Last Friday at the Marker Hotel. Another of the swish hotels to be found around the Grand Canal Plaza. It’s still striking how much this part of Dublin has changed. On a sunny morning too it seemed even nicer.
The line up of speakers was very impressive, and had continued to grow and expand as the day loomed.
A disclaimer about doing a review of what happened. It was impossible to see everything. Parallel rooms ran different speakers at the same time. While several speakers popped up at several times, it would have been tricky to near impossible to have seen everyone. In some ways this is a good thing, because it means no one account of the day could possibly be comprehensive. With that caveat it is possible to describe a slice of what went on.
First thing is to congratulate the organisers on getting so many interesting speakers. The format also had an interesting twist in that there were ‘office hours’ where participants could have 1 to 1 time with some of the speakers. Some of the participants found this very useful. One common theme across many of the speakers was that Ireland is well positioned and has a good reputation in the US among venture capitalists. Dublin in particular is seen as a good place to look for potential companies to invest in. There are many incubators and funding opportunities here in Dublin.
For the rest of this article I will just mention some of the people that I saw speak, and the resources they either provided or referred to.
One of the most requested speakers for the office hours was Claire Lee from Silicon Valley Bank.
Claire Lee. Banking will be disrupted, (I thought it had already had been). Be fast. She mentioned those big companies that didn’t look behind them and got killed, the mantra of innovate or die. She hasn’t put the slides up on slide deck yet, which is a shame as there was an interesting one with the business icons of various companies like Nokia that failed to continue innovating and so became outmaneuvered by nimbler, smaller competitors.
She also referred to Lisa Gansky, founder of Ofoto. Gansky said that the price of starting up a new business has drastically fallen. A laptop with a broadband connection can be enough to at least get a business started.
Mark Suster’s blog was also mentioned, as an entrepreneur turned venture capitalist. There is the usual email subscription that you can sign up for. The blog posts look quite good, so I figured I’ll give it a go. http://www.bothsidesofthetable.com/ @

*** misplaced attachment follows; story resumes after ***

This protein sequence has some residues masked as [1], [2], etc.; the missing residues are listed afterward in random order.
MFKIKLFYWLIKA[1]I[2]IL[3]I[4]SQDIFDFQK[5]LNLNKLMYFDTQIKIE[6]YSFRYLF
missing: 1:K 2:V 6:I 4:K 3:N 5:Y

Samantha Kelly, Ireland’s ‘Tweeting Goddess’ was also there. @
She was friendly, positive and keen to engage and help the audience with their questions, both twitter related, and questions about how to start up a business in general. Her website has a lot of useful services, information, and a good blog. http://tweetinggoddess.com/nice-guys-finish-last/
Joe Haslam also gave a good talk about the challenges of scaling after starting up, and helpfully put the slides up on slideshare too.
He also mentioned an interesting article by Steve Blank about the 6 types of start ups, which sounds interesting.
The audience seemed to love Mat Morrision, @ and his wry self depreciation. He did make the important point that it’s important to look beyond just the likes and favourites to try and establish what is actually working and achieving good sales. He also helpfully put his slides up on slideshare so you can check them out for yourselves too.
The Death of Organic Social
Below is another account of the day by Aine Bermingham @
The Irish Independent also covered the event too.
Finally if you go through the tweets of the event account @ this will also help to give you an idea of what some of the other speakers covered. There was a lot going on, and a lot of really interesting people. I haven’t even covered the Crowd Funding speakers either. Though I figure you know where to look if you want to go down that route.
Summary of the day
The speakers lined up were great. Most of them seemed approachable, and open to being asked questions. This was partly also aided by the fact that there the place was not very full. I felt bad for the organisers, though perhaps the high fee for attending helped to cover their costs. I wondered why attendance was down. Coming up with some possible reasons;
? the title was perhaps not focused enough (though also good in terms of looking at the big picture) ?
? Does the Dublin Summit loom over other events like this, hoovering up delegates that might have come?
? It may just be hard to get lots of people out to events in Dublin as it is a crowded environment.
Still it was great to be able to go. Hopefully that helps to give a flavour of it.